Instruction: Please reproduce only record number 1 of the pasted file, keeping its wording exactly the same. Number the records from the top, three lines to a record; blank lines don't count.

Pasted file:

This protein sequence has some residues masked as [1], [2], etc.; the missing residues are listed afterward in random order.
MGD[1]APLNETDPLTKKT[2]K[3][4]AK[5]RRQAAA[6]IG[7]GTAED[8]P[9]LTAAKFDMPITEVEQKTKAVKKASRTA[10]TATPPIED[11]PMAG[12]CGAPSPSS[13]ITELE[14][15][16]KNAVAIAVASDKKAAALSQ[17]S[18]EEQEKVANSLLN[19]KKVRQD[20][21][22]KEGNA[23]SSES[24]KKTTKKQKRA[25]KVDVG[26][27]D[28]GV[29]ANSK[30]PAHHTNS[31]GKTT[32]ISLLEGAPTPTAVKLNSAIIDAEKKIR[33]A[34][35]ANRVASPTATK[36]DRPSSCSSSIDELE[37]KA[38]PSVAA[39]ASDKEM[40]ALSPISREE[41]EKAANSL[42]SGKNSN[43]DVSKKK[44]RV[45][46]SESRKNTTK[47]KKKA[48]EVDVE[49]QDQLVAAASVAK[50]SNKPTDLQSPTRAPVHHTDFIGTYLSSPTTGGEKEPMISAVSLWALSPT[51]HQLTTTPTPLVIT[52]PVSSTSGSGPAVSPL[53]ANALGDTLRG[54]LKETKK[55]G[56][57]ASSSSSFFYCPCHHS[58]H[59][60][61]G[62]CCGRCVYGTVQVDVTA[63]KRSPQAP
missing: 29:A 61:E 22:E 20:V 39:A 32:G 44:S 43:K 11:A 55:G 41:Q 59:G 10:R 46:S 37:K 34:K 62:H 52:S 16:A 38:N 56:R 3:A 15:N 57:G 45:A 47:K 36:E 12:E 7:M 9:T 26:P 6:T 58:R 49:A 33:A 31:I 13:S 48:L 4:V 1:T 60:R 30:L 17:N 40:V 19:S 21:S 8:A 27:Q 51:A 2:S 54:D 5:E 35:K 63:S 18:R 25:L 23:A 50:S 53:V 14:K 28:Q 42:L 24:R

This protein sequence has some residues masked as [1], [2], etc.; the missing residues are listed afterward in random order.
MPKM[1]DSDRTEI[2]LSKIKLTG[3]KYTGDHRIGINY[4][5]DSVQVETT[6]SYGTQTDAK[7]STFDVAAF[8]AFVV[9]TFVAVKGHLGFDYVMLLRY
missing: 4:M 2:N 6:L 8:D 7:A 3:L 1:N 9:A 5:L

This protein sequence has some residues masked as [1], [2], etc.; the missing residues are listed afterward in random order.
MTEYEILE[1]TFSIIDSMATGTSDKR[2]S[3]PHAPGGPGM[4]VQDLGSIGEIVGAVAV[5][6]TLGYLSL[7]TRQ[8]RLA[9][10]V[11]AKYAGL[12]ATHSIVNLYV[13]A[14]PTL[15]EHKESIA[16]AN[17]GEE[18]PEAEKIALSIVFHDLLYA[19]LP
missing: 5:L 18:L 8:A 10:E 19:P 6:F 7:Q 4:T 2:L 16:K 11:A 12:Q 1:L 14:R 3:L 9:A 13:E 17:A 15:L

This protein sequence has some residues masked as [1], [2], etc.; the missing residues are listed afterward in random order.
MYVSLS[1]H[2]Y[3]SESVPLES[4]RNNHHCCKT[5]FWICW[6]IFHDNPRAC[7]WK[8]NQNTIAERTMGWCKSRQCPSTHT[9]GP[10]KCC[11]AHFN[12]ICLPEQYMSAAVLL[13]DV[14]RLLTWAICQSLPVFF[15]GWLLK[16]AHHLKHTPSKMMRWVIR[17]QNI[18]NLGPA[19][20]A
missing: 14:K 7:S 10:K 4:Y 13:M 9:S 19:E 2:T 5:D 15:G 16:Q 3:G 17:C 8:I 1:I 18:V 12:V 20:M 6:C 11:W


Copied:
This protein sequence has some residues masked as [1], [2], etc.; the missing residues are listed afterward in random order.
MGD[1]APLNETDPLTKKT[2]K[3][4]AK[5]RRQAAA[6]IG[7]GTAED[8]P[9]LTAAKFDMPITEVEQKTKAVKKASRTA[10]TATPPIED[11]PMAG[12]CGAPSPSS[13]ITELE[14][15][16]KNAVAIAVASDKKAAALSQ[17]S[18]EEQEKVANSLLN[19]KKVRQD[20][21][22]KEGNA[23]SSES[24]KKTTKKQKRA[25]KVDVG[26][27]D[28]GV[29]ANSK[30]PAHHTNS[31]GKTT[32]ISLLEGAPTPTAVKLNSAIIDAEKKIR[33]A[34][35]ANRVASPTATK[36]DRPSSCSSSIDELE[37]KA[38]PSVAA[39]ASDKEM[40]ALSPISREE[41]EKAANSL[42]SGKNSN[43]DVSKKK[44]RV[45][46]SESRKNTTK[47]KKKA[48]EVDVE[49]QDQLVAAASVAK[50]SNKPTDLQSPTRAPVHHTDFIGTYLSSPTTGGEKEPMISAVSLWALSPT[51]HQLTTTPTPLVIT[52]PVSSTSGSGPAVSPL[53]ANALGDTLRG[54]LKETKK[55]G[56][57]ASSSSSFFYCPCHHS[58]H[59][60][61]G[62]CCGRCVYGTVQVDVTA[63]KRSPQAP
missing: 29:A 61:E 22:E 20:V 39:A 32:G 44:S 43:K 11:A 55:G 41:Q 59:G 10:R 46:S 37:K 34:K 62:H 52:S 16:A 38:N 56:R 3:A 15:N 57:G 45:A 47:K 36:E 12:E 7:M 9:T 26:P 6:T 58:R 49:A 33:A 31:I 13:S 48:L 4:V 1:T 60:R 30:L 17:N 40:V 19:S 21:S 8:A 27:Q 51:A 2:S 54:D 5:E 35:K 63:S 18:R 25:L 23:A 50:S 53:V 14:K 28:Q 42:L 24:R